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Analysis: The outside world forced Bolsonaro to act for the environment

2019-08-25T15:08:12.804Z

The world's eyes are on Brazil. The fires in the Amazon are engaging an entire world and are on the agenda of the G7 Summit. President Bolsonaro has underestimated the power of environmental issues. His handling of the crisis risks weakening Brazil's position and striking back against the country financially.



The fires raged, the days went on, but it took time for Bolsonaro to act. At first, the president chose to relativize the fires: "It always burns like this year". Then he pointed out scapegoats without evidence: "It is environmental organizations that have turned on". And when Macron described the Amazon as "our house," he accused France's president of colonialism.

Brazil can be punished financially

But suddenly Bolsonaro was facing a situation of demonstrations at Brazil's embassies around the world and plans for consumer boycott against Brazilian meat. When several EU countries with France at the forefront threatened to halt the gigantic free trade agreement between the EU and the South American Mercosur countries - which has taken 20 years to negotiate - Bolsonaro was forced to act.

In a televised speech to the nation, he gave orders to send the military to extinguish the fires and promised zero tolerance for the harvest in the Amazon. But the credibility problems are obvious to a head of state who has spent his entire political career describing environmental protection as an obstacle to economic development and called the world's commitment to "environmental psychosis".

New builders dream of prosperity

In October 2018, I interviewed Indigenous people Almir under a mighty Amazon tree. There were only days left for the presidential election and he was worried. The big favorite ex-militar Jair Bolsonaro had the support of the landowner lobby and promised open previously protected nature reserves and indigenous territories for economic exploitation.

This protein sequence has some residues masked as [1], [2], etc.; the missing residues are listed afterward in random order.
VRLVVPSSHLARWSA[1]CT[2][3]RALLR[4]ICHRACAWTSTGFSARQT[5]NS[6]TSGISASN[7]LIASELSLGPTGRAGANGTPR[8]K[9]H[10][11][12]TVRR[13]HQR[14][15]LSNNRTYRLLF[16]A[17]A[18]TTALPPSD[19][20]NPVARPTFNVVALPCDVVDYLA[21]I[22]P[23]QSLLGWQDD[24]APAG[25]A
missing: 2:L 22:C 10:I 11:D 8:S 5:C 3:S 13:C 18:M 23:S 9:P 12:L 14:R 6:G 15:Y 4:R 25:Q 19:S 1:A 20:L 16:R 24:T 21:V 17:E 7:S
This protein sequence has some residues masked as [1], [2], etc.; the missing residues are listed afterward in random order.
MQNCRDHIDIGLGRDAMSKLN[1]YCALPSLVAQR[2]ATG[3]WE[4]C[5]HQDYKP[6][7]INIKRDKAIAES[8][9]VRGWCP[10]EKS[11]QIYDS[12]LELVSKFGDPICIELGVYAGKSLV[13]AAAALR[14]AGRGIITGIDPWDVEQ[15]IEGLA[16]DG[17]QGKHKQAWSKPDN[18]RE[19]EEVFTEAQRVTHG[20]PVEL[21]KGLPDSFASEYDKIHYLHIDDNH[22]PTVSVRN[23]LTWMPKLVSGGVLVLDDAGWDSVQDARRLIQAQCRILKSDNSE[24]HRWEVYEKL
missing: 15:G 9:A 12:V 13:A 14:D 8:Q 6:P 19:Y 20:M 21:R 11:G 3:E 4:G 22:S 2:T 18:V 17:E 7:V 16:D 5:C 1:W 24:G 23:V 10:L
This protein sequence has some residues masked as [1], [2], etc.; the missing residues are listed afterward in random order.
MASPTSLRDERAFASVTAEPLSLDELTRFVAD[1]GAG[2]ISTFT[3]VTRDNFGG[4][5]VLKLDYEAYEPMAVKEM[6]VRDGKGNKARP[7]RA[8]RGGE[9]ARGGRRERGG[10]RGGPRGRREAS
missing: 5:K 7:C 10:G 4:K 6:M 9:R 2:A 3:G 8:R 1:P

But in the region, support for Bolsonaro was strong. Many settlers dreamed about how new pastures, soybeans and mines would bring prosperity to a poor part of the country. On election night, Bolsonaro received 78 percent of the votes there in the state of Rondônia.

Felling and fires are increasing

As president, Bolsonaro has chosen a new direction for the Amazon - economic growth should come first and what happens in the Brazilian rainforest is Brazil's uniqueness. But the outside world thinks differently. Many see the Amazon as a key area for the climate issue and harvesting there as a symbol of an imminent climate disaster.

The situation in the Amazon has reached a critical point during Bolsonaro. It is true that forest fires are common this year, but the new president's rhetoric seems to have encouraged those who cut down and severe cuts in the environmental budget make it more difficult for authorities to control the situation.

According to the Brazilian space agency INPE, fires have increased by 84 percent compared to last year and the harvest in the Amazon increased by 278 percent when compared with July this year with the same month last year. Experts believe that there is a clear connection between areas where harvesting is taking place and where fires are spreading.

Conflict with Europe

Although the fires are extinguished, much of Bolsonaro's political capital has already gone up in smoke. Norway and Germany have already withdrawn support for a fund that has invested billions on sustainable development in the Amazon after the Brazilian government changed the rules of the game for environmental work.

But the world is bigger than Europe. As the relationship with the EU cuts, ties with ideological soul mates are strengthened - Bolsonaro is now turning to Netanyahu and Trump for international help with the fires. And Brazil's soya growers see new opportunities in the huge Chinese market as the trade war between China and the US stops US soy exports.

"We don't know what to do"

When I call the indigenous leader Almir from Rondônia he sounds abandoned. The forest is burning and the territory of the Suruí people has been invaded by armed men in search of gold. "We don't know what to do," he says. Almir and the indigenous people are threatened with a world and a way of life.

For President Bolsonaro, the Amazon issue has become the first major international crisis. At stake is Brazil's economic future and the country's place in the international system.

Source: svt

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